In Sydney, the monthly number of new listings added to the market has fallen by approximately 30 per cent since the week ending June 27th , dragging total active listing numbers 13.7 per cent below the five year average.
Similarly, the number of new listings added to the Melbourne market dropped by 27 per cent between the week ending July 11th and 25th .
“We have seen the same trend through earlier lockdowns, where both buyer activity and vendor activity reduce before recovering to pre-lockdown levels once restrictions are eased or lifted,” Mr Lawless said.
“With stock levels remaining tight, selling conditions have been skewed towards vendors.
Auction clearance rates have remained in the low-to-mid 70 per cent range across the major auction markets through July and private treaty sales continue to record rapid selling times and low discounting rates.”
The upper quartile of the housing market has led the pace of capital gains, but is also showing the most visible signs of easing.
The most expensive quarter of capital city dwellings recorded a 7.8 per cent lift in values over the three months ending July 2021.
While this sector of the market continues to show the strongest performance, it has also shown the sharpest slowdown, with the quarterly pace of gains reducing by 1.4 per cent since its recent peak in April.
The number of home sales has held well above average over the year with CoreLogic estimating a 42 per cent year-on-year lift in the number of sales.
Mr Lawless noted the annual number of home sales has not been this high since the year ending January 2004.
“The past 12 months has seen nearly 600,000 dwellings sold across the country, approximately 140,500 more sales than the decade average.
“With buyer demand so strong and active listings well below average, prospective buyers are likely to be feeling a sense of urgency due to the level of competition in the market,” Mr Lawless said.
“However, with affordability constraints starting to impact purchasing capacity, it’s possible market activity could reduce through the second half of the year, helping to rebalance the market and take some heat out of the rate of house price growth.”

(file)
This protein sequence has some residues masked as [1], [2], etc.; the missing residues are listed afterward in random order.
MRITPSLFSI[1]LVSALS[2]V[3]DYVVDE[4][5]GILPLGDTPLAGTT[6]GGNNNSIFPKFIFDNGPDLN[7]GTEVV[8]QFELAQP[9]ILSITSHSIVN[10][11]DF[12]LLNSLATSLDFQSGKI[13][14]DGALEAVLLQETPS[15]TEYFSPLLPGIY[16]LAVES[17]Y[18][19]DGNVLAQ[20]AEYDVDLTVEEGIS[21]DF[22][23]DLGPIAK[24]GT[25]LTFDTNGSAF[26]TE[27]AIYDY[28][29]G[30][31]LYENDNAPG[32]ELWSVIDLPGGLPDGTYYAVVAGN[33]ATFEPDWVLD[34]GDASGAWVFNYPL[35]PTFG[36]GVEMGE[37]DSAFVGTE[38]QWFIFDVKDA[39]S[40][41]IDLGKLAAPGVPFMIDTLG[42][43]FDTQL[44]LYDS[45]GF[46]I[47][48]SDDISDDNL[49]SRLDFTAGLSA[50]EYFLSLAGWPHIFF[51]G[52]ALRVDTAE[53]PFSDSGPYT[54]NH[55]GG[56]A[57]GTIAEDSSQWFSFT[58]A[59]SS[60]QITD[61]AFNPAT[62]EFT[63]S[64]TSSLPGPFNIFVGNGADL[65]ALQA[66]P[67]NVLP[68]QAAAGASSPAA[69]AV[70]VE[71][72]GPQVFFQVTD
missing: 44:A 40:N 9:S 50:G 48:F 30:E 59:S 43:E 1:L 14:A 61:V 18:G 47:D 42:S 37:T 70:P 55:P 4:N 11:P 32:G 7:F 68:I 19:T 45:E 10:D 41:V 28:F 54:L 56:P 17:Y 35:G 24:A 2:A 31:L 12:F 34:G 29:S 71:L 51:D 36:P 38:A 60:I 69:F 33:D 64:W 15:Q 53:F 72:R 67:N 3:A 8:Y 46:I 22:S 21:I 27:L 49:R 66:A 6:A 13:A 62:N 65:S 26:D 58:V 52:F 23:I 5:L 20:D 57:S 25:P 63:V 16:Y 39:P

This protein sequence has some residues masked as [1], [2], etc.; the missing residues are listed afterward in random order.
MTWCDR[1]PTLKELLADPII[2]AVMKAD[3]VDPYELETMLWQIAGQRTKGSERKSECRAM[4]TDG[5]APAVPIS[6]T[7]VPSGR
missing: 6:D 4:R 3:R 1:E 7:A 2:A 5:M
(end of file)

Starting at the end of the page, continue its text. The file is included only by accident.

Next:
Rental markets remain tight
The annual pace of growth in national rents lifted to 7.7 per cent, the fastest rental appreciation since 2008.
Beneath the national figures, Mr Lawless said it was clear that rental markets remained diverse.
“Rental conditions across Darwin and Perth are the tightest amongst the capitals reflecting low vacancy rates and high rental demand,” he said.
“Both cities saw a substantial reduction in investment activity from 2014 which has likely contributed to the short supply of rental accommodation.
“At the other end of the spectrum are the apartment sectors of Melbourne and Sydney, where rental conditions have been substantially looser.
“The good news for landlords is that rental markets in these areas are stabilising following a substantial
reduction in rents due to high vacancy rates attributable to stalled overseas migration and a preference shift away from high density living during the pandemic.”
With housing values outpacing rents, CoreLogic found gross rental yields have trended lower. The national gross yield has reduced from 4.1 per cent two years ago to 3.4 per cent in July this year, which is a record low.
The most significant yield compression has been in Sydney, where gross yields have fallen to 2.5 per cent, and in Melbourne at 2.8 per cent. Every other capital city is recording gross yields at four per cent or higher.
“Considering mortgage rates on new investment loans are averaging around 2.8 per cent, gross rental yields outside of Sydney and Melbourne are likely to be providing opportunities for positive cash flow investment opportunities,” Mr Lawless said.
“Considering yields outside of Sydney and Melbourne are high relative to mortgage rates and housing values are expected to rise further, we are likely to see investment activity continue to lift.”
Overall, Mr Lawless said Australia’s housing market remains in a strong position, however signs of a slowing rate of appreciation have become more evident.